Are you at risk of flood?

Lara flood map
Lara flood information map.

Hovells Creek is a shallow, slow moving watercourse that is filled when rain falls in the Northwestof the catchment and flows down through the Creek.

In heavy rainfall or in sustained rainfall over a number of days, homes and businesses in and around the township of Lara can flood and the town may be divided by the Hovells Creek floodplain.

In particular, the town centre is at risk of flooding, as the drainage networks become full and water builds up, spilling over into surrounding areas.

Due to the particularly flat nature of the landscape in the North East of Lara, flooding in the town lasts for a number of days. As there is a risk of flooding in the area, the City of Greater Geelong developed a flood warning system for Hovells Creek following the 1988 flood.

The warning system consists of three gauges in the Hovells Creek catchment area that transmits rainfall details to a base station and is then analysed to determine if there is a threat to residents. This network was built and is maintained by the Council and allows residents to receive a warning through usual channels for potential flooding.

Following the 1973 flood, a levee was constructed and completed in 1986. Following the 1988 flood the levee had to be repaired and approximately 600 millimetres was added to the height of the levee in some areas.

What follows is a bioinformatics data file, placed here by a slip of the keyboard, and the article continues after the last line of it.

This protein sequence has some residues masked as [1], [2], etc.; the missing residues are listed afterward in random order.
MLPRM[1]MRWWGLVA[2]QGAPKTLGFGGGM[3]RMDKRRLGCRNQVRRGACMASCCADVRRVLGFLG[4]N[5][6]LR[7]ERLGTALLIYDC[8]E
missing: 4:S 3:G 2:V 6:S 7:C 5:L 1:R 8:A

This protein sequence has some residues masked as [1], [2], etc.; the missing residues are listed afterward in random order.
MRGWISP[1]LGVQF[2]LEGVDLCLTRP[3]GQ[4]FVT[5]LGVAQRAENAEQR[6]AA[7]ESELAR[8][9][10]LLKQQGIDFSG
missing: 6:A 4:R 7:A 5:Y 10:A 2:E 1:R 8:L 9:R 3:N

Are you at risk of flood?

Batesford Local Flood Guide map
Batesford flood map - click to enlarge
  • Flooding around the Moorabool River at Batesford can occur after consecutive days of moderate to heavy rainfall in the area causing the river level to rise.

  • Significant riverine floods have been recorded in 1911, 1916, 1952, 1978 and 1995, along with smaller recent floods in January 2011 and September 2016.

  • In minor to moderate flood events, the flood water is generally contained to the floodplain area adjacent to the waterway, also impacting on some crown and agricultural land. However, in a moderate to major flood, floodwater can impact several houses around River Street, Bridge Street, Cross Street, and the Midland Highway.

The map (right) shows the expected riverine flooding in Batesford when the Moorabool River measures 4.75m at the Batesford gauge. This height is 0.15m below the ‘major’ flood level (refer to page 4 of the Local Flood Guide). 

About Flood Guides

Communities can use local flood guides to identify and better understand their local flood risk. They include information about: flood history, how to prepare & respond to floods and who to contact.

Contact Information

For more information, contact the South West Headquarters.
For information on flood warnings, see the VicEmergency website
Your local Catchment Mangement Authority: Corangamite 

Local VICSES Units

Geelong VICSES Unit:
4 Wood Street,
South Geelong

  • Corio VICSES Unit:
    299 Anakie Road,
    Lovely Banks

  • South Barwon VICSES Unit:
    13-39 Rossack Drive,
    Grovedale

  • Bellarine VICSES Unit:
    702 Grubb Road,
    Drysdale

Municipal Flood Emergency Plan (MFEP)

Municipalities can use Municipal Flood Emergency Plans to prepare, respond and recover from flood and storm events. City of Greater Geelong Council Emergency flood and Storm Plan - Updated June, 2019